Since Kenyan MPs announced their support for the Ugandan law, gay people are being hunted down in their houses, their places of work and social settings by those opposed to homosexuality

Reporter Nkechi Onyedika in Abuja, Nigeria is afraid that African countries may suffer the consequences of aid cuts by Western countries:

‘It will have some impact on the economy, considering the problem of inadequate financial resources at the disposal of (African) governments and the competing needs… but it is a wake-up call for African leaders to explore the abundant natural and material resources available in their various countries and to stop depending on aid from the West,’ she says.

Speaking to the media in Kampala after signing the anti-gay bill into law, President Museveni argued that there was no genetic basis for homosexuality.

‘I advise friends from the West not to make this an issue because if they [do] they will lose. This is social imperialism – to impose social values of one group on our society,’ he said.

Homosexuality is not illegal in Rwanda, but Pierre Afadhali says it is not practised openly because Rwandan culture doesn’t accept it. Meanwhile, Akol Miyen says the gay debate is not a priority for Africa’s newest country, South Sudan, and argues that the issue is being discussed out of context.

While not supporting the Ugandan law directly, Jonathan Gandari in Zimbabwe says that he thinks other African countries should approach the issue with flexibility, adding that the Ugandan case was extreme and not helpful to anyone: ‘Zimbabwe has not imprisoned anyone [for homosexual acts] unless someone complains that they have been forced into it. With Uganda, the government is the complainant even if two adults are consenting. That is different, because it clashes with individual freedoms and individual rights.’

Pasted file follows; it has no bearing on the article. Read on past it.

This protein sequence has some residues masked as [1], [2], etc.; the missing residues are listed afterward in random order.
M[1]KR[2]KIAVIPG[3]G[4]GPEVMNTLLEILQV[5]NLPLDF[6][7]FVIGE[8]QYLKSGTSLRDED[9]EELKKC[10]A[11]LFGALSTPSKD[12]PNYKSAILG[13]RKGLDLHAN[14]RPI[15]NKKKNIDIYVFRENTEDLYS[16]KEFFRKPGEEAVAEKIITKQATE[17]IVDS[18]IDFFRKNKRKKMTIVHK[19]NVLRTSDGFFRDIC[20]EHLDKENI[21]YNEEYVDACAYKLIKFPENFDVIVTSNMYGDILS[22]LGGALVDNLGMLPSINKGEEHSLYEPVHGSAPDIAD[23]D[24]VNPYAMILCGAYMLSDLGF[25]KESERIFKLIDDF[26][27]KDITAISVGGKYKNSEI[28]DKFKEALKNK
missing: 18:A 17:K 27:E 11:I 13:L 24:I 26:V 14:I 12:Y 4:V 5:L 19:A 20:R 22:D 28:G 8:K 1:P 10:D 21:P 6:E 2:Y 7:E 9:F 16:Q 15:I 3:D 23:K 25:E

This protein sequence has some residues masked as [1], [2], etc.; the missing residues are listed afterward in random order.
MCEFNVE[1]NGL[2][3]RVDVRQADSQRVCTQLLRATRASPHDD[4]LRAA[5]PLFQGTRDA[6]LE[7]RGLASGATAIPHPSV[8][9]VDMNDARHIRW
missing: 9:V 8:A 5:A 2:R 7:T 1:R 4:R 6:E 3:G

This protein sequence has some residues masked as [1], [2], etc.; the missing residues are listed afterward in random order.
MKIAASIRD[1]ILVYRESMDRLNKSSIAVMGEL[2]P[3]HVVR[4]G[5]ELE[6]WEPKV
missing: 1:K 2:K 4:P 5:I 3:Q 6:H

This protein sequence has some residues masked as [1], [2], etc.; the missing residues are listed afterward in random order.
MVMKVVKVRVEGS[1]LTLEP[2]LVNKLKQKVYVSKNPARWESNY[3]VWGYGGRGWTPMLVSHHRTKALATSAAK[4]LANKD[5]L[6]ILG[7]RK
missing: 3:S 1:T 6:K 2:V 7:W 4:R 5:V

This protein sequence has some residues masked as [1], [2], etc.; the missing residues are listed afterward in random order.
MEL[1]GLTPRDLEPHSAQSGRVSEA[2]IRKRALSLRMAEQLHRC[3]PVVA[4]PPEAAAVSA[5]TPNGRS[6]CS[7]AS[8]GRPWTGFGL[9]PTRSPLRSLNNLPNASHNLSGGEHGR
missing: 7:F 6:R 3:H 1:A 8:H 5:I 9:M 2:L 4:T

Homosexuality is taboo in almost all African countries and illegal in 37 – including Uganda – where rights groups say gay people have long risked jail. Fear of violence, imprisonment and loss of jobs means very few gay people in Africa will come out, thus complicating the fight against AIDS, which is a major health problem in the continent.

In response to the passing of the bill, the World Bank postponed a $90-million loan which had been intended to boost Uganda’s health services. World Bank officials said they wanted to guarantee that the projects the loan was destined to support were not going to be adversely affected by the law.

Norway, Sweden, the Netherlands and other Western countries have expressed their displeasure at the law. The US announced that it would review its relationship with Uganda in the wake of the signing of the bill. Foreign Secretary William Hague said Britain strongly opposed all discrimination on any grounds, adding that his government would continue to press Uganda to defend human rights for all.

UN Secretary General Ban Ki-moon said he intends to raise the issue of the anti-gay law in a meeting with Uganda’s ambassador to the UN.

Though many African countries are opposed to gay relationships, they are responding to the issue in different ways: some liberally, like South Africa and Rwanda, and some aggressively, like the governments of Uganda and Nigeria. One thing they many have in common, however, is the likely rise of anti-Western feeling and rhetoric should the West continue to push for recognition of same-sex relationships.